Deuteronomy 32:30

The defeat of Israel would be due to the fact that God, their strength, had abandoned them because of their apostasy.

Deuteronomy 32:31

Our enemies - i. e., the enemies of Moses and the faithful Israelites; the pagan, more especially those with whom Israel was brought into collision, whom Israel was commissioned to “chase,” but to whom, as a punishment for faithlessness, Israel was “sold,” Deuteronomy 32:30. Moses leaves the decision, whether “their rock” (i. e. the false gods of the pagan to which the apostate Israelites had fallen away) or “our Rock” is superior, to be determined by the unbelievers themselves. For example, see Exodus 14:25; Joshua 2:9 ff; 1 Samuel 4:8; 1 Samuel 5:7 ff; 1 Kings 20:28. That the pagan should thus be constrained to bear witness to the supremacy of Israel‘s God heightened the folly of Israel‘s apostasy.

Deuteronomy 32:32

Their vine - i. e., the nature and character of Israel: compare for similar expressions Psalm 80:8, Psalm 80:14; Jeremiah 2:21; Hosea 10:1.

Sodom … Gomorrah - Here, as elsewhere, and often in the prophets, emblems of utter depravity: compare Isaiah 1:10; Jeremiah 23:14,

Gall - Compare Deuteronomy 29:18 note.

Deuteronomy 32:35

Rather: “Vengeance is mine and recompence, at the time when their foot slideth.

Deuteronomy 32:36

Repent himself for - Rather, have compassion upon. The verse declares that God‘s judgment of His people would issue at once in the punishment of the wicked, and in the comfort of the righteous.

None shut up, or left - A proverbial phrase (compare 1 Kings 14:10) meaning perhaps “married and single,” or “guarded and forsaken,” but signifying generally “all men of all sorts.”

Deuteronomy 32:40-42

Render: For I lift up my hand to heaven and say, As I live forever, if I whet, etc. On Deuteronomy 32:40, in which God is described as swearing by Himself, compare Isaiah 45:23; Jeremiah 22:5; Hebrews 6:17. The lifting up of the hand was a gesture used in making oath (compare Genesis 14:22; Revelation 10:5).

Deuteronomy 32:42

From the beginning of revenges upon the enemy - Render, (drunk with blood) from the head (i. e. the chief) of the princes of the enemy.

Matthew Henry
Concise Bible Commentary
The revolt of Israel was described in the foregoing verses, and here follow the resolves of Divine justice as to them. We deceive ourselves, if we think that God will be mocked by a faithless people. Sin makes us hateful in the sight of the holy God. See what mischief sin does, and reckon those to be fools that mock at it.
Ellen G. White
Prophets and Kings, 395

But Israel “forsook God which made him,
And lightly esteemed the Rock of his salvation.
They provoked Him to jealousy with strange gods,
With abominations provoked they Him to anger.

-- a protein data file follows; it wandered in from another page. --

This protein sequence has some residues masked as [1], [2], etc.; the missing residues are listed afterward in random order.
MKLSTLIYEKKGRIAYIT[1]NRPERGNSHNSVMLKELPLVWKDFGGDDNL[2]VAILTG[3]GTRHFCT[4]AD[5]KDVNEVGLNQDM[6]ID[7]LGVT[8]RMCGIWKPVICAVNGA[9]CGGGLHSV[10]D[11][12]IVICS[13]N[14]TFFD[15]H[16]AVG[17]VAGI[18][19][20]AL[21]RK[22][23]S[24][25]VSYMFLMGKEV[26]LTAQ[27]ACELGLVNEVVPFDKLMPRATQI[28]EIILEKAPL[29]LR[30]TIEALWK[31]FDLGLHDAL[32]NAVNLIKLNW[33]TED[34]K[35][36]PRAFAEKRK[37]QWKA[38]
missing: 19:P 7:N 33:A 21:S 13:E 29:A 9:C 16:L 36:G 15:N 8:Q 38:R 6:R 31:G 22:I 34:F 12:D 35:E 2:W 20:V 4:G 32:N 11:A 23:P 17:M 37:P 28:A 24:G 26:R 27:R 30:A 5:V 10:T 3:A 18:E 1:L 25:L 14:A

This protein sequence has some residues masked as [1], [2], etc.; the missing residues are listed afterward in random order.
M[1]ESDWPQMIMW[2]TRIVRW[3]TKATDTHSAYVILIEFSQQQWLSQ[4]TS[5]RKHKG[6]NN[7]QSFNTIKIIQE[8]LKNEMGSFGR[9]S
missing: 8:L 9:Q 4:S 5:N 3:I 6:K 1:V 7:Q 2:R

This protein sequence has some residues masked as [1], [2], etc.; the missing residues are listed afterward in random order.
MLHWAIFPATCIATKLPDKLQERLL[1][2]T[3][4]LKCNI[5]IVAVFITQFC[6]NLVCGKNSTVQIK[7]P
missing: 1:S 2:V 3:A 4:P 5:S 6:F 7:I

They sacrificed unto devils, not to God;
To gods whom they knew not,
To new gods that came newly up,
Whom your fathers feared not.
Of the Rock that begat thee thou art unmindful,
And hast forgotten God that formed thee.
PK 395.1

“And when the Lord saw it, He abhorred them,
Because of the provoking of His sons, and of
His daughters.
And He said, I will hide My face from them,
I will see what their end shall be:
For they are a very froward generation,
Children in whom is no faith.
They have moved Me to jealousy with that which
is not God;
They have provoked Me to anger with their vanities:
And I will move them to jealousy with those which
are not a people;
I will provoke them to anger with a foolish nation.”
PK 395.2

“I will heap mischiefs upon them;
I will spend Mine arrows upon them.
They shall be burnt with hunger, and devoured with
burning heat,
And with bitter destruction.”
PK 395.3

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Ellen G. White
Testimonies for the Church, vol. 1, 280-1

2 Chronicles 36:14-16: “Moreover all the chief of the priests, and the people, transgressed very much after all the abominations of the heathen; and polluted the house of the Lord which He had hallowed in Jerusalem. And the Lord God of their fathers sent to them by His messengers, rising up betimes, and sending; because He had compassion on His people, and on His dwelling place: but they mocked the messengers of God, and despised His words, and misused His prophets, until the wrath of the Lord arose against His people, till there was no remedy.” 1T 280.1

Leviticus 18:26, 27: “Ye shall therefore keep My statutes and My judgments, and shall not commit any of these abominations; neither any of your own nation, nor any stranger that sojourneth among you: (for all these abominations have the men of the land done, which were before you, and the land is defiled).” 1T 280.2